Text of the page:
Three days off, winless in six games, a return trip home to New Jersey, and then on the way up to Ottawa. The New Jersey Devils should have been completely prepared for tonight's game against the Ottawa Senators. They should have been rested with a clear mind on the goal for the evening. Instead, they fall down two goals early and ultimately lose to the Sens 5-2. What happened?
It starts with the man in net, Martin Brodeur. I said in my preview that Schneider has been the better goaltender so far this season. But I also said that Brodeur wasn't bad in Calgary so it wasn't out of the realm of possibility that he could do a decent job. He did not do that tonight. Brodeur was beaten on the very first shot he faced: a shot by Erik Karlsson from distance without a screen. It went off of his right side and in. Brodeur was beaten on the very second shot he faced: a turnaround shot by Bobby Ryan. Brodeur was at the left post but his form was vulnerable and just looked silly when Ryan's sweeping motion propelled the puck into the net. The goals were so poor even Glenn "Chico" Resch immediately said they were soft. And Chico is nothing but a homer for goalies! The third goal allowed in the second period at least caught Brodeur on his left flank; an open Zach Smith just beat him as he slid over. That wasn't so bad. But the fourth goal. That awful fourth goal allowed. The one from Milan Michalek. It was from distance and it should've been seen. Brodeur did not, it got through, and that essentially sealed the game for Ottawa.
Four goals allowed on 22 shots and three of them were clearly stoppable. The first two soft ones gave the Sens a comfortable lead to work with as they - mostly Craig Anderson - absorbed pressure as the Devils tried to find some way back into the game. Funnily enough, the Devils did get back into the game. Travis Zajac finished off a successful 5-on-3 situation to start the third period. It was his first and the team's first goal since the Calgary game. The Devils kept up the attack and the fourth line, which was actually a force of good tonight, pulled the game within one. Stephen Gionta somehow got the puck to Steve Bernier in the slot and the right winger just sniped one high past Anderson. It was 3-2. It was close. Bad penalty by Mattias Tedenby aside, you wouldn't have been foolish to think that the Devils might, just might tie this game. Ottawa has been a shot sieve all season and Anderson was shown to be mortal at points. Then came the third soft goal allowed, the Michalek goal. That killed it.
One could fault DeBoer for not starting the better goaltender. That's not wrong. If we're going to be honest, I don't think the Sens just allow themselves to be heavily out-shot if they didn't get those early scores. There's no guarantee that a Schneider start would have resulted in a Devils win. The Devils certainly put in a good effort, about a hundred times better than the last game in my eyes. But whether or not it's deserved, if you get the start, then you got to make the stops. Brodeur simply did not. He was terrible and deserves plenty of blame for this loss. He was a large reason why the Devils lost (or, more accurately did not win) their seventh game of the season.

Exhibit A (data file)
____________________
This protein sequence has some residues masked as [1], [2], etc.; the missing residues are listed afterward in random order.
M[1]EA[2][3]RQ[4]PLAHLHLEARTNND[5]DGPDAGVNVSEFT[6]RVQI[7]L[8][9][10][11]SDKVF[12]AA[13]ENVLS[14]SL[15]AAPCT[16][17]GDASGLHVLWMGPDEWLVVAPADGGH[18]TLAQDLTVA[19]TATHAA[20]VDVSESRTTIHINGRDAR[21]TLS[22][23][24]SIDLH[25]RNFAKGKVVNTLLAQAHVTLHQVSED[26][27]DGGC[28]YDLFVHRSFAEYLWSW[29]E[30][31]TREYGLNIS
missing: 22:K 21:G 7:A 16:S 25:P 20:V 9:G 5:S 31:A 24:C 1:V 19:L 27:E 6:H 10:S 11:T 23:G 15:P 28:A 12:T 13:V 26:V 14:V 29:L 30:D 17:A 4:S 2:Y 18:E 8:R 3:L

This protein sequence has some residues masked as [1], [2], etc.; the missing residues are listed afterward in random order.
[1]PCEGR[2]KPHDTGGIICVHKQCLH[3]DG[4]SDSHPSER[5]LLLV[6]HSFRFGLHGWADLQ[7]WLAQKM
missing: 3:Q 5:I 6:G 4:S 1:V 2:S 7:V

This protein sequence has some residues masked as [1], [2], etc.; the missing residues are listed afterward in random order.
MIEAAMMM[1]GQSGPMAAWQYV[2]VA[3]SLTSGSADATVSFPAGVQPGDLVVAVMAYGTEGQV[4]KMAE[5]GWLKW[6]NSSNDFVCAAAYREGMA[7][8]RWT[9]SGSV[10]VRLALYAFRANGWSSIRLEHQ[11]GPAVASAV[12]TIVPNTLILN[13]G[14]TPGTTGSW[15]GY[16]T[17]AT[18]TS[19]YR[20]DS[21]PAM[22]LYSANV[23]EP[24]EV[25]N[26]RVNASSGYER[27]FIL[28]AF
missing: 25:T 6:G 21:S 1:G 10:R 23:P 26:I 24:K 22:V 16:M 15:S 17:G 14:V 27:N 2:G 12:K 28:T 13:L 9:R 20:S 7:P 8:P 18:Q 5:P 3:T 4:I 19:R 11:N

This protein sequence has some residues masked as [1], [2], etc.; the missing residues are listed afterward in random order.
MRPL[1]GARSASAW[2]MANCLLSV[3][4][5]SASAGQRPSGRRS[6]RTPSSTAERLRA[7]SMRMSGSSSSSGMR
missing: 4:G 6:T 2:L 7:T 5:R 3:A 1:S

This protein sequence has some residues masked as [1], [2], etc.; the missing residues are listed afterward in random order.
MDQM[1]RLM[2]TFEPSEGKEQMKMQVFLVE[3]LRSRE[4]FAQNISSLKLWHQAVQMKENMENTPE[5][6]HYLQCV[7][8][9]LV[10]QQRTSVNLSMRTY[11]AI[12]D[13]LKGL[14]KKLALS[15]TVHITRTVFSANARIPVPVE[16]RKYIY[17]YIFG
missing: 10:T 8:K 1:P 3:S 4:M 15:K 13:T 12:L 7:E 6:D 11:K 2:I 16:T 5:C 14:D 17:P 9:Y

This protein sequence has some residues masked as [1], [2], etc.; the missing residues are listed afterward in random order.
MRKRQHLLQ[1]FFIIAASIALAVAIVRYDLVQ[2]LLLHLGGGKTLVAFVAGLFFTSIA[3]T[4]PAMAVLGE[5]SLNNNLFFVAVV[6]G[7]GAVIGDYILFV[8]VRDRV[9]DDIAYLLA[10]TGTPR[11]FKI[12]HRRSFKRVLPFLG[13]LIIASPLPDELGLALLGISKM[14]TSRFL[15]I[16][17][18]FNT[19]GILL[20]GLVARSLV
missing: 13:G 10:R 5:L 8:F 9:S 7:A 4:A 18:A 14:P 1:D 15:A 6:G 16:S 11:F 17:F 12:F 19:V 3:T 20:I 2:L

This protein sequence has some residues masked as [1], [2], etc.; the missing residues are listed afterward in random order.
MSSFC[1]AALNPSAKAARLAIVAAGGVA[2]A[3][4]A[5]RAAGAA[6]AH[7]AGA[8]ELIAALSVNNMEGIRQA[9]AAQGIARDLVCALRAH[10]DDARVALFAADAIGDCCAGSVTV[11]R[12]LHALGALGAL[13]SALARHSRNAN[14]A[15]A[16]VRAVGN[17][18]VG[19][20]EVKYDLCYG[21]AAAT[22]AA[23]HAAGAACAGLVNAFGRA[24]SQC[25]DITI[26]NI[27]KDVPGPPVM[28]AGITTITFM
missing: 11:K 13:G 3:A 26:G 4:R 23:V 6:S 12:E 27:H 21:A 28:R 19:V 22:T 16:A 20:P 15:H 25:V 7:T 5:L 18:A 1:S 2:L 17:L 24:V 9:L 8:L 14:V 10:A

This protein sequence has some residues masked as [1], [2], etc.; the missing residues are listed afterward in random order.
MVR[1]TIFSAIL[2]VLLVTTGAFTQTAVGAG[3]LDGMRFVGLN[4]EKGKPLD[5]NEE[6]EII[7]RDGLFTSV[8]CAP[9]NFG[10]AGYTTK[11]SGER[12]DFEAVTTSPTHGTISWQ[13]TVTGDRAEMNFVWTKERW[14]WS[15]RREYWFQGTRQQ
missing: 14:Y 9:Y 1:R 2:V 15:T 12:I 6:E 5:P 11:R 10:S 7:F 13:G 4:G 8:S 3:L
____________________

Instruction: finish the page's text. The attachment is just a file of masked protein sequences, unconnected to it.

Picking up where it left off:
The Game Stats: NHL.com Game Summary | NHL.com Event Summary | NHL.com Play by Play Log | NHL.com Shot Summary | NHL.com Devils Time on Ice Report | Extra Skater Game Stats - now with 5-on-5 matchups!
The Opposition Opinion: Dave Young notes how the Senators played with fire but still won in his recap at Silver Seven.
The Game Highlights: I don't blame you for wincing at 75% of the Sens' goals against Brodeur. The video will be up when it's available.
At Least They Had A Loads Shots: Yes, the Devils were affected by the score for most of the game. They were chasing the game ever since Ottawa scored their first (the second came quickly). But after that crummy game in Winnipeg, I'll still tout the Devils' offensive output. They put 41 shots on net. They took 62 attempts total. The Devils did a much better job getting the puck on frame tonight in addition to putting up a lot of volume. While some of their seven power plays were awful, their second 5-on-4 opportunity was really good and their 5-on-3 that ended the second and carried into the third period was very successful. Ten of their 12 total power play shots on net came from those two opportunities and they got a goal from it. When I saw the the fourths not convert on a Moose-like moment from Anderson in the second period, I thought they were going to get shutout for sure. Instead, the team picked up the shot production even further. I'm happier with that than throwing pucks away without regard or much thought or not even getting their attempts on target - both seen to chagrin on Sunday night.
CBGB Doing Work: This was undoubtedly the best game from Ryan Carter, Stephen Gionta, and Steve Bernier for a while. They actually won their matchups in terms of possession. They crashed the net. Gionta had two good shooting opportunities. No, he didn't score on them but since he usually doesn't generate much, the fact that he did is a positive. Gionta was fierce with five shots on net out of nine attempts as well as one penalty drawn in just 12:02 of ice time. Carter looked good in his first game back from a minor injury; he kept things simple. Bernier had five shots on net and the one that got through was very well done. Even with score effects and the observation that Ottawa just doesn't do low-event games or stifiling defense, the fourths were a big plus tonight. I don't think they'll keep it up for a whole season and I may agree that some of them should be swapped out for the scratched forwards over the long term. But tonight was quite good.